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Getting off the plane in Cusco, Peru at an altitude of 11,000 feet, can make you feel like you are floating so be cautious and take altitude sickness tablets just in case. Take lots of water to drink and hopefully your body will naturally adjust given a bit of time.
One resonating comment from previous travellers is they wish they had taken more insect repellent and sunscreen to Maccu Picchu. The humid conditions can make for great breeding grounds for biting insects which can make the climb a nightmare without the correct protection. Whilst the weather on the way up can be unpredictable, once at the top, most travellers, are met with glorious sunshine and start to feel the burn.
Due to the altitude and the vast and different landscapes in Peru the weather is unpredictable and can vary drastically. The best way to prepare for this is to wear clothing in layers that can be added or taken off when necessary.
Peru is world renowned for it's handmade goods including woven alpaca blankets and sweaters. The markets are spread across the Sacred Valley in little towns and many have a lack of ATM's so be sure to bring cash.
The best way to acclimatise and to keep with the pace required to explore Peru is to drink lots of water. As you can't drink from the water supply, it is always recommended to keep extra bottles of water to hand, particularly when exploring Maccu Picchu or Lake Titicaca. Between the 2 plane rides and long bus journeys, sometimes for hours on end, staying hydrated is imperative. A filtered water bottle is great to keep with you in case of emergencies!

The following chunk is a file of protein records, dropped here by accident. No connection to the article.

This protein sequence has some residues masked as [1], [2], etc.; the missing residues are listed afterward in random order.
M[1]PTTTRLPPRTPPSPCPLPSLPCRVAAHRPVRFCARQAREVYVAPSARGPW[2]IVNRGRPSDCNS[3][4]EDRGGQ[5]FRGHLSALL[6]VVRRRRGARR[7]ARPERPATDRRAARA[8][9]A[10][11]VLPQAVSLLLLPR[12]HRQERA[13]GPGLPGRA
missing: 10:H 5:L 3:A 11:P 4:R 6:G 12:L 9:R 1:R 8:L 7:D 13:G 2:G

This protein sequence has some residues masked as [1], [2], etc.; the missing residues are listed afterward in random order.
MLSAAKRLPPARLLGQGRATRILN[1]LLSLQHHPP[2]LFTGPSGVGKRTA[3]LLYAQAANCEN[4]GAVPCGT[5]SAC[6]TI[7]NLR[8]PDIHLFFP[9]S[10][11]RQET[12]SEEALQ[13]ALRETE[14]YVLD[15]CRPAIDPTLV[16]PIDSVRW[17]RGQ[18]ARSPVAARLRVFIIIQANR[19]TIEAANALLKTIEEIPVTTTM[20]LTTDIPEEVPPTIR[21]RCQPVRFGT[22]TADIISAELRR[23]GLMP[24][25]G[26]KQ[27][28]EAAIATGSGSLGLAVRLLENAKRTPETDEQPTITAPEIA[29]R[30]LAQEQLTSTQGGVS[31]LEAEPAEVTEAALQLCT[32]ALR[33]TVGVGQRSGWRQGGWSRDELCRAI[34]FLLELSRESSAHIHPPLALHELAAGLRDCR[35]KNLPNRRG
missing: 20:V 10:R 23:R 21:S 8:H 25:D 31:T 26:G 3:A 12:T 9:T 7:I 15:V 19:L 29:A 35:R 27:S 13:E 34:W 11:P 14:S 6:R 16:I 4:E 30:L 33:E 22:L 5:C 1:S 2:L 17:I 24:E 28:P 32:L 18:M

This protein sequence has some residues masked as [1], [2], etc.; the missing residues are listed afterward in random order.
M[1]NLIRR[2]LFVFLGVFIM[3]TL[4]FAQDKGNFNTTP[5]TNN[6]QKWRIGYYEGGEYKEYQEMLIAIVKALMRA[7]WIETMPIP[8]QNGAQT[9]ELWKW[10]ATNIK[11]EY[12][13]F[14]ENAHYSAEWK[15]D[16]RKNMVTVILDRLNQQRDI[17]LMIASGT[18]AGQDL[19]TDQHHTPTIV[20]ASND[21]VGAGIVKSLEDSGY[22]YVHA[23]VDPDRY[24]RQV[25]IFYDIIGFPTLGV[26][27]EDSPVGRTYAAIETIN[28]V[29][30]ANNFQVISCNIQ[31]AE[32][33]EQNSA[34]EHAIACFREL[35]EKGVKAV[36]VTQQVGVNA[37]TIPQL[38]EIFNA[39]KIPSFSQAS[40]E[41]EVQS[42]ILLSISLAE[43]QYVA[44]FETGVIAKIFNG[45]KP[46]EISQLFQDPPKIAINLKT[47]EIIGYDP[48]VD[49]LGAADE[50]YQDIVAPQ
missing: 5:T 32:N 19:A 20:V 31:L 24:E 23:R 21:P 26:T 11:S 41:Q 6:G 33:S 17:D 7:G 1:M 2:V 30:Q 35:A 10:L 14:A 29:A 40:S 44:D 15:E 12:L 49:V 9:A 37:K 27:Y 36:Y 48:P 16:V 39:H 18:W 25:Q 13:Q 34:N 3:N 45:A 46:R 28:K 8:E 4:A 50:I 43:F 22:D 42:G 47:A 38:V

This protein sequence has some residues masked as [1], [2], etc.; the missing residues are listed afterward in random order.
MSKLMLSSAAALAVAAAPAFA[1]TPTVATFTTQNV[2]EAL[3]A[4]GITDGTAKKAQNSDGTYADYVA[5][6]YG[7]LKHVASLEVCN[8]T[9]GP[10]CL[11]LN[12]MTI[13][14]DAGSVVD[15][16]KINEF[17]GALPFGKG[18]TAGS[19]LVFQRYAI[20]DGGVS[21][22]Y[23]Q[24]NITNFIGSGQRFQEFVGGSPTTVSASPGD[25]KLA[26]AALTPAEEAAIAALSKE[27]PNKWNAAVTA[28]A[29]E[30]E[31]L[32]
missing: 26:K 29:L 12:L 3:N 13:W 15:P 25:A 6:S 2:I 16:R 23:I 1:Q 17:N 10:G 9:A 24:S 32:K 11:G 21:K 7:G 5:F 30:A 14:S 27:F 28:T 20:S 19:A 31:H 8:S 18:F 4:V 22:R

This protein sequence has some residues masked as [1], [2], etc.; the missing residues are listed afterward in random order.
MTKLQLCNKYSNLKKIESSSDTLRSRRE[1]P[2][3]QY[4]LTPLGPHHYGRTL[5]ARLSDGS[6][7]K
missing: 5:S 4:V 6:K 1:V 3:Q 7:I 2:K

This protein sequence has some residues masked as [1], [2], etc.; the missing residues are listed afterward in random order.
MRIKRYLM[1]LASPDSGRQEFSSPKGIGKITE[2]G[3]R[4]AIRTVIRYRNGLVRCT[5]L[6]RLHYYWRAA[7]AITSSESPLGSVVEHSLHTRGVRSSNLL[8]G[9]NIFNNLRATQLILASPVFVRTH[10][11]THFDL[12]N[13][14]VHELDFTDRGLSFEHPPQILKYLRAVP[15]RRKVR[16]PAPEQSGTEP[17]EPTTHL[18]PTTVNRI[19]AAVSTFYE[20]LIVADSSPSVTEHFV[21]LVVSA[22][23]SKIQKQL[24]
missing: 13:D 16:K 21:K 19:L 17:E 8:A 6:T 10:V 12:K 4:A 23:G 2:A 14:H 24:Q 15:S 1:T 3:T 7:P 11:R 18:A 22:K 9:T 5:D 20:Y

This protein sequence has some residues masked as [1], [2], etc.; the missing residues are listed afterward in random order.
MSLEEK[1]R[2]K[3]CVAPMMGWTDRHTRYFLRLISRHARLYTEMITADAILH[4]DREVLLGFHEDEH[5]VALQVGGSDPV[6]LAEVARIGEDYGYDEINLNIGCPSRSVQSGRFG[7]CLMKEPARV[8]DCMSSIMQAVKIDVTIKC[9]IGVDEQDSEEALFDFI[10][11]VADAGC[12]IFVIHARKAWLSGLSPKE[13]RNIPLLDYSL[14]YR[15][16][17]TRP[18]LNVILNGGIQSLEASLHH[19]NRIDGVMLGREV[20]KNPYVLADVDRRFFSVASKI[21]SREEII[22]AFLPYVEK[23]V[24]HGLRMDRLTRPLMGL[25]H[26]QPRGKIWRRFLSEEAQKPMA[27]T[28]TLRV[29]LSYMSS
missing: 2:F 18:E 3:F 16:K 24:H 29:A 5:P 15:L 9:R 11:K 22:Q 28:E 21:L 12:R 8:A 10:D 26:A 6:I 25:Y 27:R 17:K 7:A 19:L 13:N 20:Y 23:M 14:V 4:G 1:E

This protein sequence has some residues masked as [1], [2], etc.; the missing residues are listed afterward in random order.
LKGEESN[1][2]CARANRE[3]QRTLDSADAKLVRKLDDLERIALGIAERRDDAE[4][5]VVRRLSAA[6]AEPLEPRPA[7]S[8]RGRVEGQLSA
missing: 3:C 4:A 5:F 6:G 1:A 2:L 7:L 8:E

Lima is one of the food capitals of the world and with some of the top restaurants it is a good idea to make reservations in advance to ensure you are not disappointed. Your travel guide should be able to recommend some smaller eateries however keep your eyes peeled for where the locals eat, as this is a reliable indicator of good food.
With natural wonders that are often the draw to Peru it can take you by surprise that the whole country looks as if it it out of a magazine. Soak in all of the views and take time out to enjoy the sunset/sunrise over Lake Titicaca. These amazing experiences will make the trip and then some.
In South America tipping is part of the experience. Whilst in the UK it is not expected - when travelling to other countries it is good etiquette to find out the local gratuity rates. In Peru it is good manners to tip around 10% for restaurants and leave a tip for local staff for example tour guides on trekking, boating and jungle expeditions.